The absolute best dish we tasted was the beef with garlic in a spicy tomato sauce. The meat was succulent and the flavours were fresh and well balanced. The fish was also prepared well and was covered with cumin – a popular herb in the Uyghur cuisine. The winning dish, however, was the tofu. It came prepared in a tomato based sauce and seduced even the strongest carnivore in our group.
In the end, we paid 249LE for a group of seven people. This price includes a few soft-drinks and tea. Overall, the restaurant is definitely worth a visit as it is quite the experience.
You know those days when you just don’t feel like leaving the house? You know, when all you want to do is binge-watch while binge-eating? Well yours truly had one of those days recently, but instead of going for the usual fast-food options, we looked for somewhere with a little something extra – that’s when we decided to revisit Gringo’s Burrito.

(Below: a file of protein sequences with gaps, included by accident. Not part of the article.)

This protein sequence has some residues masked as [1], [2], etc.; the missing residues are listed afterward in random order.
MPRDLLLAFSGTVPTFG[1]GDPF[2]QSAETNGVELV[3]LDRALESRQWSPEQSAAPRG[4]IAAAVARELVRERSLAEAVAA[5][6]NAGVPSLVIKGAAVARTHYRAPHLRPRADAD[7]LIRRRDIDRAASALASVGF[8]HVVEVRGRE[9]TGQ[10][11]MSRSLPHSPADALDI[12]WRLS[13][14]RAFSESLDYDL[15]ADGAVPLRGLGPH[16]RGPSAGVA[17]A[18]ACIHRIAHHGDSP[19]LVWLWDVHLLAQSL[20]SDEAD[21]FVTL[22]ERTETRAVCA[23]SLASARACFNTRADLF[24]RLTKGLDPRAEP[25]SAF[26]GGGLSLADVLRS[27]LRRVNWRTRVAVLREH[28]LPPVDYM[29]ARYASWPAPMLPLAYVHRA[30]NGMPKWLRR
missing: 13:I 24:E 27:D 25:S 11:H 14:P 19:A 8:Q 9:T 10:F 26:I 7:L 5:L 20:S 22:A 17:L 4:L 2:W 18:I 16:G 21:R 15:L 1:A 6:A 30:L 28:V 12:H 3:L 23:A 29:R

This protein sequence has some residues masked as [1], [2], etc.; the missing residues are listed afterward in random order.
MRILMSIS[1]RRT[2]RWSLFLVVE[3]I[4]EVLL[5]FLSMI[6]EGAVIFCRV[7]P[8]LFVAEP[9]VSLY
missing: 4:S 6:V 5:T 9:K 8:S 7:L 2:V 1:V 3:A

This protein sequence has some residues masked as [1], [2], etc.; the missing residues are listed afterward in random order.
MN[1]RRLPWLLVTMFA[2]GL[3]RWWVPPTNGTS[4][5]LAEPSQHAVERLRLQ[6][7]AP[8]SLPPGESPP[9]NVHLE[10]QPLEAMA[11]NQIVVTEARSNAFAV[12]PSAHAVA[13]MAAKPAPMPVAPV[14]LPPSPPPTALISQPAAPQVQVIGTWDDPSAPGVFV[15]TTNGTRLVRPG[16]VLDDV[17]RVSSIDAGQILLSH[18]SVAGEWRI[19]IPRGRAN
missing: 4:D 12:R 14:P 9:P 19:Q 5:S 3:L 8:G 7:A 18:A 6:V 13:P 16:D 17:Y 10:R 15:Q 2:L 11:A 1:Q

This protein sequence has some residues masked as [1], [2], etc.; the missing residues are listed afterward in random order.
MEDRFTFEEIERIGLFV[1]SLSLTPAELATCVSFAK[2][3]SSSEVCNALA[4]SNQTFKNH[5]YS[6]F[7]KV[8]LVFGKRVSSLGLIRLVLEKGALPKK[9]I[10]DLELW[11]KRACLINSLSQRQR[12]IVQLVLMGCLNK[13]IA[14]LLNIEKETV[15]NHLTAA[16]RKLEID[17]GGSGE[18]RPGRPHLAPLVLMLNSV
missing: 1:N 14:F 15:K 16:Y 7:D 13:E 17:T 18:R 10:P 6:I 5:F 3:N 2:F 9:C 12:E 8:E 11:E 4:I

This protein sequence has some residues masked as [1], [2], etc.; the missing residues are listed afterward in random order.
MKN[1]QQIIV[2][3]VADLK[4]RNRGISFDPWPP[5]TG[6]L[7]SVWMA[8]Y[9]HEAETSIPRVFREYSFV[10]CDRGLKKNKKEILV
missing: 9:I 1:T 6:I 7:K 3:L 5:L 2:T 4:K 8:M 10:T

Though not a dine-in restaurant, of course, Gringo’s Burrito has two deliver-only branches in Maadi and Mohandiseen, with plenty to choose from— from tacos, chips and dips to quesadillas and burrito bowls. Unfortunately, we received the order 30 minutes after the already indicated 60 minute delivery time –fast food? Not so much.
Nevertheless, we started our meal on a positive note with some Cheese and Black Beans Nacho (24LE); essentially crispy corn chips topped with decent amount of cheese, pico de gallo, and black beans – you have to option flour tortilla chips instead.
Flavour wise, the cheese sauce was delicious and the touch of coriander in the pico de gallo was on-point, but sadly, the crispy corn chips were very soggy due to the packing while the presentation wasn’t appealing at all.
We couldn’t order Gringo’s without trying their main specialty, the burritos, so we picked their Grilled Steak Nacho Burrito (58LE), which brought together pieces of grilled steak, crumbled corn chips, shredded cheese, black beans, cilantro-lime rice, pico de gallo, sour cream and a ‘special sauce’ wrapped in flour tortilla.